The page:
If and when it returns to America’s shores for 2018, the Ford Ranger mid-size pickup will have a lot of lost time to make up for.
The Ford Ranger, introduced for the 1983 model year, was discontinued in the United States after 2012, leaving the automaker without a mid-size pickup offering. It entered into its third-generation in Australia the same year, receiving a mid-cycle refresh for 2015, but never to return to America’s shores.
Or so we thought. Since then, of course, General Motors has released the GMC Canyon and Chevrolet Colorado mid-size pickups, each of which has experienced remarkable success in the US market. In fact, according to Australian website Motoring, production of the Canyon/Colorado is at-capacity at some 80,000 units annually, while GM looks for ways to grow that number even higher.
By the time a new, North American Ford Ranger launches in 2018, the Canyon/Colorado will have had three years to win-over the US market.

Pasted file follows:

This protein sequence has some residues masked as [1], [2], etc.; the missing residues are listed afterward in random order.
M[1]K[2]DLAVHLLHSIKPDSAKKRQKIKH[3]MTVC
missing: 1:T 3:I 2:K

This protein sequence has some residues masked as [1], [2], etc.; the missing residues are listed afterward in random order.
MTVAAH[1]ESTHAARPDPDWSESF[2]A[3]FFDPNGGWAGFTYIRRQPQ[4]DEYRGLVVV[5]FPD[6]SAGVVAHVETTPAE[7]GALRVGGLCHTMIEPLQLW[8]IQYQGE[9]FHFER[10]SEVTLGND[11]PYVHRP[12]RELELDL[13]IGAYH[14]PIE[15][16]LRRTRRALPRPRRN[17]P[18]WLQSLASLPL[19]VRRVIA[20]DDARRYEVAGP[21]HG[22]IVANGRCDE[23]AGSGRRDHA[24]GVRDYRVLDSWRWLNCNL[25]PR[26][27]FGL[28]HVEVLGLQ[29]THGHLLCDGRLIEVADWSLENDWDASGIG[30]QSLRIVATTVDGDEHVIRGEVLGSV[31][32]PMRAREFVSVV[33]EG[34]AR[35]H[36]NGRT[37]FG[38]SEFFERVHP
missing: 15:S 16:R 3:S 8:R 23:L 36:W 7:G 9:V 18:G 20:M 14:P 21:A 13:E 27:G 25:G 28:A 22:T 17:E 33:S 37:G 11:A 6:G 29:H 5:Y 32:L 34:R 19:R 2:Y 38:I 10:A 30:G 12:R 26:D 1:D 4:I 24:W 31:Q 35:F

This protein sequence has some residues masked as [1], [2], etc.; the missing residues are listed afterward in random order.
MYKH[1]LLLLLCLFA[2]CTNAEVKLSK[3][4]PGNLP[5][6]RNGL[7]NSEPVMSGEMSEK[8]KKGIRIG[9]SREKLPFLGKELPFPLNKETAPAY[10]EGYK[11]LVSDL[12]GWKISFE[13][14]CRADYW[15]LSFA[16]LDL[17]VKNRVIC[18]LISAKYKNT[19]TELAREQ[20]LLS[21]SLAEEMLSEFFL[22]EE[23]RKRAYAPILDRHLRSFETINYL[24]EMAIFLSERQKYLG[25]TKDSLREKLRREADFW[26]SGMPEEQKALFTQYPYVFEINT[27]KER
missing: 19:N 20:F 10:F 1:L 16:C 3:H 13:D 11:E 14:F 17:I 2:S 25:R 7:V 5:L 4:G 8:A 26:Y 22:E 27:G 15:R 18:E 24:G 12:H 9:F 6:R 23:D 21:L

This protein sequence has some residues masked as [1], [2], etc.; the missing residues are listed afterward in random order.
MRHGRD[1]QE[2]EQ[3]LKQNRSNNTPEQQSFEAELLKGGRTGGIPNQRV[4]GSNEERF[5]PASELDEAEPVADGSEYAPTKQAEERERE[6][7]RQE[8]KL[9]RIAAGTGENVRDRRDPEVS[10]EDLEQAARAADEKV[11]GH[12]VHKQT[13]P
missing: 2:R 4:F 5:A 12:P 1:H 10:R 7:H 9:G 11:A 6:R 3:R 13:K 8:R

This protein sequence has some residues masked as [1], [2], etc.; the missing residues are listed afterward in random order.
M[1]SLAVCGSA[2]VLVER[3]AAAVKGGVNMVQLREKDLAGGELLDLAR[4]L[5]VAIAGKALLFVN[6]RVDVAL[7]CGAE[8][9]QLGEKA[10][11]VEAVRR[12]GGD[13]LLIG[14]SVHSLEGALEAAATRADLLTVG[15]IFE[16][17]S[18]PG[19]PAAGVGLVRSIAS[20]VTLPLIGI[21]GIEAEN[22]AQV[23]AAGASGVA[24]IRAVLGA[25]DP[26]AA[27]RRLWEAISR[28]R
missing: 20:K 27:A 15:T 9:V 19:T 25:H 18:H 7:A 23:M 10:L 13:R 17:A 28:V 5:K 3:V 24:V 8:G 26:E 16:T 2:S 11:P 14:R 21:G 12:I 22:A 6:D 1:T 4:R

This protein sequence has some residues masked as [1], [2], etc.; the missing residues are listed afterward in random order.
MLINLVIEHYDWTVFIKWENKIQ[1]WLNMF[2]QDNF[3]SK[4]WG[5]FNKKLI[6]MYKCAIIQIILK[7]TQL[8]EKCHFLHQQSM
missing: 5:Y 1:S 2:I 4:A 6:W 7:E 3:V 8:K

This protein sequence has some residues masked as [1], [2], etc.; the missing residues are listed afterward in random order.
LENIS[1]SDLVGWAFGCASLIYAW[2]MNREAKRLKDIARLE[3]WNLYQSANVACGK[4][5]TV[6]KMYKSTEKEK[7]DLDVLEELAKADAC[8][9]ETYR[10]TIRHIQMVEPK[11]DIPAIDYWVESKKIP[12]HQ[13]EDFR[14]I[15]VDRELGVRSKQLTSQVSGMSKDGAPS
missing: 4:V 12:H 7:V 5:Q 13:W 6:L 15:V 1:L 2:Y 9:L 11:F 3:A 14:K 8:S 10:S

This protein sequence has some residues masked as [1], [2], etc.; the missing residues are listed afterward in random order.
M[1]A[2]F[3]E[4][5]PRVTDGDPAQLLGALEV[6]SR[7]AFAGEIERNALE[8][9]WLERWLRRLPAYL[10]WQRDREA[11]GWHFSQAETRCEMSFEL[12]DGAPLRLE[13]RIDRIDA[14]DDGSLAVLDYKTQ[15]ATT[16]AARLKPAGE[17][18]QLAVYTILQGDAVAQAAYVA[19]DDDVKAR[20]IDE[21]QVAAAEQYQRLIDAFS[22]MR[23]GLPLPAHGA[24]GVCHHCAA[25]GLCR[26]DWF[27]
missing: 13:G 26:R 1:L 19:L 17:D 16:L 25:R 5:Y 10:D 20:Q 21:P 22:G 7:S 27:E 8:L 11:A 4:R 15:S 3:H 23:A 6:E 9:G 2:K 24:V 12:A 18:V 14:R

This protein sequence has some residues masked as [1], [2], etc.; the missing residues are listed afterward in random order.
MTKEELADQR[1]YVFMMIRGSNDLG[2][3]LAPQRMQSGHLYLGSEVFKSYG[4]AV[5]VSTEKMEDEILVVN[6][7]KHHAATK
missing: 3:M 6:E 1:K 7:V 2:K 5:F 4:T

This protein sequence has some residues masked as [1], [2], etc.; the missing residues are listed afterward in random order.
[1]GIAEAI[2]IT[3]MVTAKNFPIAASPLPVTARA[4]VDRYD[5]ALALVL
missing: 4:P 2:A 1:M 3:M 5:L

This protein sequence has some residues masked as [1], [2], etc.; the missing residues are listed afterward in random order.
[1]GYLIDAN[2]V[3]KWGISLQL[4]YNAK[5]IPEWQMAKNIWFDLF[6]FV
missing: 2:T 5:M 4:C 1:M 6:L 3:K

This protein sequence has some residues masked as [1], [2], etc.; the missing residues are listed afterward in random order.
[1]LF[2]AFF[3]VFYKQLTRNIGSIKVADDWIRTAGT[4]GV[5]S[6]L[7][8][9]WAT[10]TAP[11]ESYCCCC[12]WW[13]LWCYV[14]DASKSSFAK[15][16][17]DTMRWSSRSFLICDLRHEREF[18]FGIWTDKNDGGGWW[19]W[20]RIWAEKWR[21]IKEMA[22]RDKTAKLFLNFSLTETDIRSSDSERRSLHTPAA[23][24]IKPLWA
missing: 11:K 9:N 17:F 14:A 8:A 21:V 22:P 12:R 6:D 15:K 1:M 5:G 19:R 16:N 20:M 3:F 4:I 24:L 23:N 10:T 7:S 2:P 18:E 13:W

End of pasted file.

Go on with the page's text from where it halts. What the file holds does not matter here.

As a result, speculates Motoring, the Ford Ranger will need a major revamp in order to take back some market share from GM’s dynamic mid-size duo. The site forecasts that NVH (Noise, Vibration, and Harshness) will be a priority, as will higher standards of interior appointment, comfort, and features.
Engine options will likely change dramatically, with at least one EcoBoost mill making its way into the lineup. Ford’s 3.2-liter Duratorq five-cylinder diesel might make a good competitor to GM’s 2.8-liter Duramax four-cylinder turbodiesel, but Ford would do well to wring some extra performance out of it. As it stands, the former has a deficit of about 19 lb-ft of torque, at 350 lb-ft.
We’ll surely know more as we inch closer to an alleged North American Ford Ranger relaunch; for now, the automaker clearly has its work cut out for it.